Will a multivitamin cut your risk of disease? For heart disease and stroke, the answer appears to be no.
“In the Physicians’ Health Study II, we found no evidence overall that taking a multi for more than a decade prevented heart attacks or strokes any more than taking a placebo,” says Harvard epidemiologist Howard Sesso, who led the study. “But it didn’t increase risk, either.”
That’s consistent with the results of most observational studies. In the Multiethnic Cohort Study and the Women’s Health Initiative cohort, for example, people who said that they took a multivitamin were no more or less likely to suffer a heart attack or stroke than those who said that they didn’t take one. Nor did they have a lower or higher risk of cancer.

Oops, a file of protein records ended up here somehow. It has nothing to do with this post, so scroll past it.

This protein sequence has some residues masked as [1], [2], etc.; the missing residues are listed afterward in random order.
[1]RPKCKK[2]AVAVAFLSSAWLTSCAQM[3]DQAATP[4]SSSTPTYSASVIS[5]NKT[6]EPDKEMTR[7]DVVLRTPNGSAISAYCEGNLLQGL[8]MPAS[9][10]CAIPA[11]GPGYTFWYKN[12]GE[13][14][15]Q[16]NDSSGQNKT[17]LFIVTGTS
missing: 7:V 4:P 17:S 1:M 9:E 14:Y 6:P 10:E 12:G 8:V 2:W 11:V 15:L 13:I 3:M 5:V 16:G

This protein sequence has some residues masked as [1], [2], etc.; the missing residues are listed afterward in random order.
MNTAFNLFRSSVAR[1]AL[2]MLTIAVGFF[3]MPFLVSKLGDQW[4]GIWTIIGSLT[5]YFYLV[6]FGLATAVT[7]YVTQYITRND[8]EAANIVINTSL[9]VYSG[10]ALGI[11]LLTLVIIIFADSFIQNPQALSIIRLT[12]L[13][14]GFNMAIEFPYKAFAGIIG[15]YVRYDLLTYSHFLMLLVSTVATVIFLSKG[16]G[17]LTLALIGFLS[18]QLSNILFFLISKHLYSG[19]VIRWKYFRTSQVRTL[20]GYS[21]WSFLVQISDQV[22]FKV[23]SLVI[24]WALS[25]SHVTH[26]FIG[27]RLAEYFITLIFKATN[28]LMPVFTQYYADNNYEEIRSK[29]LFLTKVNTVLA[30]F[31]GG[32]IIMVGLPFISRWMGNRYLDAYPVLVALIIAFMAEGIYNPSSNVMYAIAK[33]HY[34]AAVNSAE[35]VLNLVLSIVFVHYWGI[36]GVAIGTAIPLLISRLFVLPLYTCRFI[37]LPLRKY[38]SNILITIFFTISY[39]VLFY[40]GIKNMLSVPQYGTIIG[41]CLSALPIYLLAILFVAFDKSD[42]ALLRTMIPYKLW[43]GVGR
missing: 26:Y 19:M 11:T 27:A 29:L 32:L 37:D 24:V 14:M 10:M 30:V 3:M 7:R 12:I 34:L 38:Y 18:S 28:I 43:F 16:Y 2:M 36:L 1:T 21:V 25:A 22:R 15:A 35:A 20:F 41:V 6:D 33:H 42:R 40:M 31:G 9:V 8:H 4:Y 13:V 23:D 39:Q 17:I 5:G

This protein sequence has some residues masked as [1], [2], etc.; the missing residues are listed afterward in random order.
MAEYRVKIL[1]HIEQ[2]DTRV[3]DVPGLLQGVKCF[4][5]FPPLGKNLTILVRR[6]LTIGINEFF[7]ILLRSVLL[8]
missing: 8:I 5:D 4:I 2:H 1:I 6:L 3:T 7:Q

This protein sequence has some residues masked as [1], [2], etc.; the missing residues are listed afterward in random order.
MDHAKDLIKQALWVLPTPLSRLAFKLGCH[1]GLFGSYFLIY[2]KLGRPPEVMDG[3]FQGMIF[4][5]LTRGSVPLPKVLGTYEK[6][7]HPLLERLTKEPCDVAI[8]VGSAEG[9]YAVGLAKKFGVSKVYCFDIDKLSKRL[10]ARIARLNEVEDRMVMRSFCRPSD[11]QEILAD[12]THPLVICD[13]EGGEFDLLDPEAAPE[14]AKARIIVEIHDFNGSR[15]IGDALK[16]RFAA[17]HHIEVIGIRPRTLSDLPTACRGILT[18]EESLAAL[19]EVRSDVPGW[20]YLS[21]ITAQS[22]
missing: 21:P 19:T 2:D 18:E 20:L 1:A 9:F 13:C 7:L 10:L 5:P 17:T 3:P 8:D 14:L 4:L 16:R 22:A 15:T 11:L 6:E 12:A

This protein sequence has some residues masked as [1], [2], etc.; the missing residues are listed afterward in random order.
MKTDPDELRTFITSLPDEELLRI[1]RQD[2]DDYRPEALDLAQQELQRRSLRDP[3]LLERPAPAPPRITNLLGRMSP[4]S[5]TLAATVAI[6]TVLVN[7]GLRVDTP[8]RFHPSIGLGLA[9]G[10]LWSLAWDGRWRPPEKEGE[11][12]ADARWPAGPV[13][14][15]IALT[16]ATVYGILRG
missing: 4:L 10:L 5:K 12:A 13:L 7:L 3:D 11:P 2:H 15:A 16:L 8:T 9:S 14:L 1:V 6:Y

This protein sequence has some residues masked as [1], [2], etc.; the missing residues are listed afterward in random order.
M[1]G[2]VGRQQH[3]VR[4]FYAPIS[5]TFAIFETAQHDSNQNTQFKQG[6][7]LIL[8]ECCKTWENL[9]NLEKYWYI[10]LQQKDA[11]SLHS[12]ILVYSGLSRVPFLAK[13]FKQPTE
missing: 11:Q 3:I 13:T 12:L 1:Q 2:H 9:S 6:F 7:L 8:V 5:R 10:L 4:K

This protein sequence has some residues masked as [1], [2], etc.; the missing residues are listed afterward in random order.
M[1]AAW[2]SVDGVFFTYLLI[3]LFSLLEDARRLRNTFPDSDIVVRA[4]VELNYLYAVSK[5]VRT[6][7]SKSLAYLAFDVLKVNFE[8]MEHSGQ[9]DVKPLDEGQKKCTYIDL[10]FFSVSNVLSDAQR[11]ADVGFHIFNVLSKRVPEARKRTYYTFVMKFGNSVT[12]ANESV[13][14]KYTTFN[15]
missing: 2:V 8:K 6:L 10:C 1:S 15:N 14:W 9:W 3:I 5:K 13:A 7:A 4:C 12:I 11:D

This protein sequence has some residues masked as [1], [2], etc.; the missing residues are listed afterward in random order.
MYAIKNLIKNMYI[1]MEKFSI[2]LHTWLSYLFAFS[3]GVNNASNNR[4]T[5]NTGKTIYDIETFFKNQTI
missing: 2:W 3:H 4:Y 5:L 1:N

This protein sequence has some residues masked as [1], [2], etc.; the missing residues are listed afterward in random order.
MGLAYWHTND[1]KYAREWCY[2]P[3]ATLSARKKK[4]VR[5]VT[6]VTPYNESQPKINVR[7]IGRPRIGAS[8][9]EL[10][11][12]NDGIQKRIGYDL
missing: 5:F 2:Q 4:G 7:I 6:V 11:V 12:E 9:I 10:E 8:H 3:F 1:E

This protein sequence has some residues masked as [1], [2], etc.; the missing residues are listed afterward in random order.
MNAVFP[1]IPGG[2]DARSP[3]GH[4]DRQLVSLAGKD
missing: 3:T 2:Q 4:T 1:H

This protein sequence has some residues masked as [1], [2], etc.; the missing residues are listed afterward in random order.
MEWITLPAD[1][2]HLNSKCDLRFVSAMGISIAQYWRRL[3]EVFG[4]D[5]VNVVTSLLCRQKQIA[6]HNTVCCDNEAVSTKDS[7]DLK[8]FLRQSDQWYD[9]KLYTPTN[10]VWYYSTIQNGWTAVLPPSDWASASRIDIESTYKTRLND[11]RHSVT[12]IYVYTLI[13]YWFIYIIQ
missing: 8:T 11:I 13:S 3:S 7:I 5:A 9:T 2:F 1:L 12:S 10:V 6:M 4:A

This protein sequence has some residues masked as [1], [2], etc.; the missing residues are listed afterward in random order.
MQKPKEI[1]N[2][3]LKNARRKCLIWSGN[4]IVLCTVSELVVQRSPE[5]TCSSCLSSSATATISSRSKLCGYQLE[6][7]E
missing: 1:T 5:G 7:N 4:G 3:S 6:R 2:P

That’s why the Physicians’ Health Study II made big news in 2012.
Sources: Am. J. Epidemiol. 173: 906, 2011; Arch. Intern. Med. 169: 294, 2009.
Other relevant links:
- Research suggests multivitamins may not prevent colds. See: Can Multivitamins Prevent a Cold?
- Can a multivitamin protect against disease? See: Multivitamins as cheap insurance for an inadequate diet
- Our list of the best multivitamins. See: The Best Multis